I have completed 40% if the data science work Python course.
But for close to a week now, it’s been almost impossible to study.
Like I’ve lost the drive to study. I used to pull off at least 5hrs/day but now 1hr has become an Herculean task.
As anyone ever faced this and how did you come out of it. Because am starting to get frustrated.
You to relax your muscles ,find some books to read related to coding before jumping on the bus once more.
Many people encounter absolutely the same situation (me included). As @latoadeoye advises, take your brain exactly as muscle. You cannot train in fitness the SAME muscle 5 hours a day every day. Brain needs some time to digest and “sort” information it receives. So you need to take regular breaks.
I would strongly recommend taking this fantastic course from Barbora Oakly - Learning How to Learn. It will explain many nuances on how our brain works and, what’s most important, how it learns, so that you may make your process of learning most effective.
And also, what helps me - is to read anything related, meet like-minded people just for fun. Then you find yourself recharged for further learning.
Have fun and do not give up!
@ranklord made the “magic” statement: Brain needs some time to digest and “sort” information it receives. I 'm currently at the 20% of the DS path and have already been faced with this situation twice. What helped me were some short (weekly) breaks and then jumped again into the learning activity. You cannot always push yourself studying in a such rigid schedule.
Thanks guys, I’ll take all you’ve said into consideration.
We’ve all experienced this, I once took a two week break from learning, just clear my head. I also learned that meditation helps alot. Just sit up with your back straight close your eyes, take deep inhales and exhales for 15 minutes after each study or even every day.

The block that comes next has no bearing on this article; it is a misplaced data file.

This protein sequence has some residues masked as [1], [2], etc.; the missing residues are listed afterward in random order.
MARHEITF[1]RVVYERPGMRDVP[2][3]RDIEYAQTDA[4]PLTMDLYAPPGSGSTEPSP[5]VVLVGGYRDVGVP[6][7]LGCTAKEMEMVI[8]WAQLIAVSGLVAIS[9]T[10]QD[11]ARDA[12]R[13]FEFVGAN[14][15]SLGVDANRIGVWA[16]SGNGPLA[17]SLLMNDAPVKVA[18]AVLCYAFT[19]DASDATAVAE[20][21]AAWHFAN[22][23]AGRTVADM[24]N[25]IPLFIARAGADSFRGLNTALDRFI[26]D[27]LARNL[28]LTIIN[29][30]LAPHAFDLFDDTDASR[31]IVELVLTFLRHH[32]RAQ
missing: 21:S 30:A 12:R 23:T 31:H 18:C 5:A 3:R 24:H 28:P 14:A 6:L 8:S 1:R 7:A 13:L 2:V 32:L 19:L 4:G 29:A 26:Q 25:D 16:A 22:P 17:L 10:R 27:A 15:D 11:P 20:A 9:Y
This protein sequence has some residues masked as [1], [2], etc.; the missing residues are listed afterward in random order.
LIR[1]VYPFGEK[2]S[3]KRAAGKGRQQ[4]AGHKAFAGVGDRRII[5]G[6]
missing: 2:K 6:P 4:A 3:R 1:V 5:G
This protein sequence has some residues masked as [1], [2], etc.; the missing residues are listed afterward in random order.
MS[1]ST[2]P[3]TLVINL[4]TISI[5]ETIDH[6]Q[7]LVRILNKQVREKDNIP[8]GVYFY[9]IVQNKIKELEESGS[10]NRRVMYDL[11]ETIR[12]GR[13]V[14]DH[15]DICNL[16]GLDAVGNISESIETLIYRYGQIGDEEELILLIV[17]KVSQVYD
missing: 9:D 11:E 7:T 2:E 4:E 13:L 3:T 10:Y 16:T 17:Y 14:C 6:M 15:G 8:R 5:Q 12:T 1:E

I have been here before but good thing is that I knew what to do - rest. I took four weeks off which was probably too much time off but it helped a lot. Like other members have suggested above, take some rest and let you brain take in and digest the information. Understandably, you cannot constantly take in new information without exhausting the brain so much. Especially given learning this course is not the only thing going for most of us. Learn how to learn.
I had this experience recently. Instead of taking a break I changed how I was learning and started to build out some mini projects to add to my GitHub portfolio (and also for fun). Being able to apply what I’d learned, do some independent research and have fun at the same time maintained the momentum and allowed me to have a distraction. Remember learning is not a linear process, it’s impressive that you were able to commit to 5 hours per day but it’s being able to apply what you’ve learned that is important.